News Release

Use of new swallowable gastric balloon results in substantial weight loss

Peer-Reviewed Publication

European Association for the Study of Obesity

New research presented at this year's European Congress on Obesity (ECO) in Porto, Portugal (17-20 May) shows that a swallowable gastic balloon - that can be inserted without endoscopy or anaesthesia - is a safe and effective way to induce substantial weight loss. The study is by Dr Roberta Ienca, Sapienza University of Rome, Italy, and colleagues.

Intragastric balloons (IGBs) have been used as weight loss devices for decades. Their mechanism of action is likely multifactorial, but they appear to make it easier to adhere to a low calorie diet by inducing feelings of fullness (satiety). However, all IGBs have historically required endoscopy and sedation resulting in a low adoption rate and high cost.

In this new study, the authors evaluated the efficacy and safety of a new swallowable IGB (Elipse™ Balloon, Allurion Technologies, MA, USA), not needing endoscopy or anaesthesia, optimised to reduce risk and discomfort, in combination with a very low calorie ketogenic diet (low calorie and low carbohydrate) (VLCKD) in the final month of therapy. The researchers did a prospective, non-randomised study in 50 obese individuals (BMI 30-45 kg/m2) who had failed to lose weight by diet alone and who had refused other IGB treatment, because of the need of an endoscopy and/or anesthesia, and were offered the Elipse Balloon.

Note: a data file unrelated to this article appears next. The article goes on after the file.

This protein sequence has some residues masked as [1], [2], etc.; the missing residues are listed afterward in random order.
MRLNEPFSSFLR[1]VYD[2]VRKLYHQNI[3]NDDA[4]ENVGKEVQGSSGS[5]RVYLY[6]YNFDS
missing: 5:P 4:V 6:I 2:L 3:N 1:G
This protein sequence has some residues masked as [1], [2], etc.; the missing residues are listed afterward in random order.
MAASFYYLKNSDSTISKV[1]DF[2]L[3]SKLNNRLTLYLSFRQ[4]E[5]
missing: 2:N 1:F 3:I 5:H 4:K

The balloon was swallowed under fluoroscopy and then filled with 550mL of liquid. The balloon remains in the stomach for 16 weeks after which it spontaneously opens, empties, and is excreted. Follow-up was performed every 2 weeks. In the last 4 weeks of treatment, a ketogenic diet (~700 kcal/day) was introduced to enhance weight loss and maximise the results to increase patient satisfaction. Once the balloon was excreted, patients were transitioned to a Mediterranean diet for weight maintenance.

A total of 42 patients (29 men and 13 women) patients were enrolled. Eight of the original 50 patients were contraindicated for balloon implantation for various reasons (see notes below).

Mean age was 46 years, mean initial weight was 110 kg, and mean initial BMI was 39 kg/m2. After 16 weeks, the mean weight loss was 15.2 kg, mean % excess weight loss was 31%, and mean BMI reduction was 4.9 kg/m2. At 4, 8 and 12 weeks a mean weight loss of 5.4 kg, 8.9 kg and 11.5 kg was observed, respectively. In the VLCKD period (the final four weeks), a mean weight loss of 3.7 kg, was observed, similar to that seen between weeks 4 and 8.

There were no serious adverse events recorded. All other adverse events including nausea, vomiting, and abdominal pain were either self-limiting or resolved with medication. Significant reductions were also observed in comorbidities such as diabetes, high blood pressure, high cholesterol, and metabolic syndrome.

Dr Ienca concludes: "The Elipse Balloon appears to be a safe and effective weight loss method. Furthermore, the introduction of a VLCKD improves weight loss. Because the Elipse Balloon does not require endoscopy, surgery or anaesthesia, this may make it suitable for a larger population of obese patients not responding to diet/lifestyle treatment; and also for use by a variety of clinicians -- nutritionists, dietitians, and internists -- who currently do not have access to or are qualified to fit endoscopic or surgical weight loss devices. Furthermore, the absence of endoscopy and anaesthesia for placement and removal can lead to a significant cost savings."


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